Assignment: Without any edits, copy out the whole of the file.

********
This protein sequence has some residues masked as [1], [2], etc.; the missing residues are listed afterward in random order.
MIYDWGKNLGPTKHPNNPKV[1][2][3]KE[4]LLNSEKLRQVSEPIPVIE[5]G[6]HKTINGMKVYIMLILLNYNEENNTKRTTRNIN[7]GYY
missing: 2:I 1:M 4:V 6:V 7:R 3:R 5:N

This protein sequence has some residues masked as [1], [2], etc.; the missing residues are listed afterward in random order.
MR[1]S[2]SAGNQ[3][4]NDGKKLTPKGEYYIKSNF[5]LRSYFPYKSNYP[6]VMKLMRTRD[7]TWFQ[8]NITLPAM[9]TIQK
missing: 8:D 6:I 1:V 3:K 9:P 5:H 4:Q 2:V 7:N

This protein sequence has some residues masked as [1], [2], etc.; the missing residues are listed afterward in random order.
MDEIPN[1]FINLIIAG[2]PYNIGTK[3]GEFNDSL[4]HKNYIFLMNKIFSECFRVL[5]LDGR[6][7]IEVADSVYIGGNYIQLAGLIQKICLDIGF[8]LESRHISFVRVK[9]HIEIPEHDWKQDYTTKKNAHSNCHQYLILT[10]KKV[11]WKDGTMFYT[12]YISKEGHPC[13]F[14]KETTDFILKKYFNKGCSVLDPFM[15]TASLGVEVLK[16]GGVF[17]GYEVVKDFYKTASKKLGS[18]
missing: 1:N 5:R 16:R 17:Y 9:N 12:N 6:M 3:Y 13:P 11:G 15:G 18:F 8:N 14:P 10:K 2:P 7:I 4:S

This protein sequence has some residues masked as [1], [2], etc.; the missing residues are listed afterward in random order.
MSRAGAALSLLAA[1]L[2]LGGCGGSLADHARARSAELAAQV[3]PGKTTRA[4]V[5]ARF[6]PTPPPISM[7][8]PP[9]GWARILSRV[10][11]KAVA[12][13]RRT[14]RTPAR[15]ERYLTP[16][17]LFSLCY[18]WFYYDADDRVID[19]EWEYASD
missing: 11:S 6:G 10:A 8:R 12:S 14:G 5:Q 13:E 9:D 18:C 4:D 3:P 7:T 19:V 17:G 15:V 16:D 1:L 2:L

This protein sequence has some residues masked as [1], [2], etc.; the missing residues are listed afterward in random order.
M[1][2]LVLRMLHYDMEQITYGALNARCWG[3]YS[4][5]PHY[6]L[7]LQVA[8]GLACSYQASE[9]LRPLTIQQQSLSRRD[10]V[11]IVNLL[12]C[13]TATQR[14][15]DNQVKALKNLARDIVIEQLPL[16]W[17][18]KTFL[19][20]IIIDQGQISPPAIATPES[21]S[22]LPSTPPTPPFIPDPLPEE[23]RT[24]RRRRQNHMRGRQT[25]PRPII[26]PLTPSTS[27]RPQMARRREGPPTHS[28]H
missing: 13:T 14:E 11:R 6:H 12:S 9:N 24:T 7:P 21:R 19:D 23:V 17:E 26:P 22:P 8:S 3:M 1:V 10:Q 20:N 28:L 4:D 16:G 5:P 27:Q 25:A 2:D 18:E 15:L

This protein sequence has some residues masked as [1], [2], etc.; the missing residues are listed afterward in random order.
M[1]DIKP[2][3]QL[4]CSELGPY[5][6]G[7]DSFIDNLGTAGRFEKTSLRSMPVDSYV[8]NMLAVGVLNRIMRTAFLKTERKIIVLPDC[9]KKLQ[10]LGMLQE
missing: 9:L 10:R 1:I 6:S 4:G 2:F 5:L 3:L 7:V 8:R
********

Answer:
This protein sequence has some residues masked as [1], [2], etc.; the missing residues are listed afterward in random order.
MIYDWGKNLGPTKHPNNPKV[1][2][3]KE[4]LLNSEKLRQVSEPIPVIE[5]G[6]HKTINGMKVYIMLILLNYNEENNTKRTTRNIN[7]GYY
missing: 2:I 1:M 4:V 6:V 7:R 3:R 5:N

This protein sequence has some residues masked as [1], [2], etc.; the missing residues are listed afterward in random order.
MR[1]S[2]SAGNQ[3][4]NDGKKLTPKGEYYIKSNF[5]LRSYFPYKSNYP[6]VMKLMRTRD[7]TWFQ[8]NITLPAM[9]TIQK
missing: 8:D 6:I 1:V 3:K 9:P 5:H 4:Q 2:V 7:N

This protein sequence has some residues masked as [1], [2], etc.; the missing residues are listed afterward in random order.
MDEIPN[1]FINLIIAG[2]PYNIGTK[3]GEFNDSL[4]HKNYIFLMNKIFSECFRVL[5]LDGR[6][7]IEVADSVYIGGNYIQLAGLIQKICLDIGF[8]LESRHISFVRVK[9]HIEIPEHDWKQDYTTKKNAHSNCHQYLILT[10]KKV[11]WKDGTMFYT[12]YISKEGHPC[13]F[14]KETTDFILKKYFNKGCSVLDPFM[15]TASLGVEVLK[16]GGVF[17]GYEVVKDFYKTASKKLGS[18]
missing: 1:N 5:R 16:R 17:Y 9:N 12:N 6:M 3:Y 13:P 11:G 15:G 18:F 8:N 14:P 10:K 2:P 7:I 4:S

This protein sequence has some residues masked as [1], [2], etc.; the missing residues are listed afterward in random order.
MSRAGAALSLLAA[1]L[2]LGGCGGSLADHARARSAELAAQV[3]PGKTTRA[4]V[5]ARF[6]PTPPPISM[7][8]PP[9]GWARILSRV[10][11]KAVA[12][13]RRT[14]RTPAR[15]ERYLTP[16][17]LFSLCY[18]WFYYDADDRVID[19]EWEYASD
missing: 11:S 6:G 10:A 8:R 12:S 14:G 5:Q 13:E 9:D 18:C 4:D 3:P 7:T 19:V 17:G 15:V 16:D 1:L 2:L

This protein sequence has some residues masked as [1], [2], etc.; the missing residues are listed afterward in random order.
M[1][2]LVLRMLHYDMEQITYGALNARCWG[3]YS[4][5]PHY[6]L[7]LQVA[8]GLACSYQASE[9]LRPLTIQQQSLSRRD[10]V[11]IVNLL[12]C[13]TATQR[14][15]DNQVKALKNLARDIVIEQLPL[16]W[17][18]KTFL[19][20]IIIDQGQISPPAIATPES[21]S[22]LPSTPPTPPFIPDPLPEE[23]RT[24]RRRRQNHMRGRQT[25]PRPII[26]PLTPSTS[27]RPQMARRREGPPTHS[28]H
missing: 13:T 14:E 11:R 6:H 12:S 9:N 24:T 7:P 21:R 19:D 23:V 17:E 26:P 22:P 8:S 3:M 1:V 10:Q 20:N 28:L 4:D 16:G 5:P 27:Q 25:A 2:D 18:E 15:L

This protein sequence has some residues masked as [1], [2], etc.; the missing residues are listed afterward in random order.
M[1]DIKP[2][3]QL[4]CSELGPY[5][6]G[7]DSFIDNLGTAGRFEKTSLRSMPVDSYV[8]NMLAVGVLNRIMRTAFLKTERKIIVLPDC[9]KKLQ[10]LGMLQE
missing: 9:L 10:R 1:I 6:S 4:G 2:F 5:L 3:L 7:V 8:R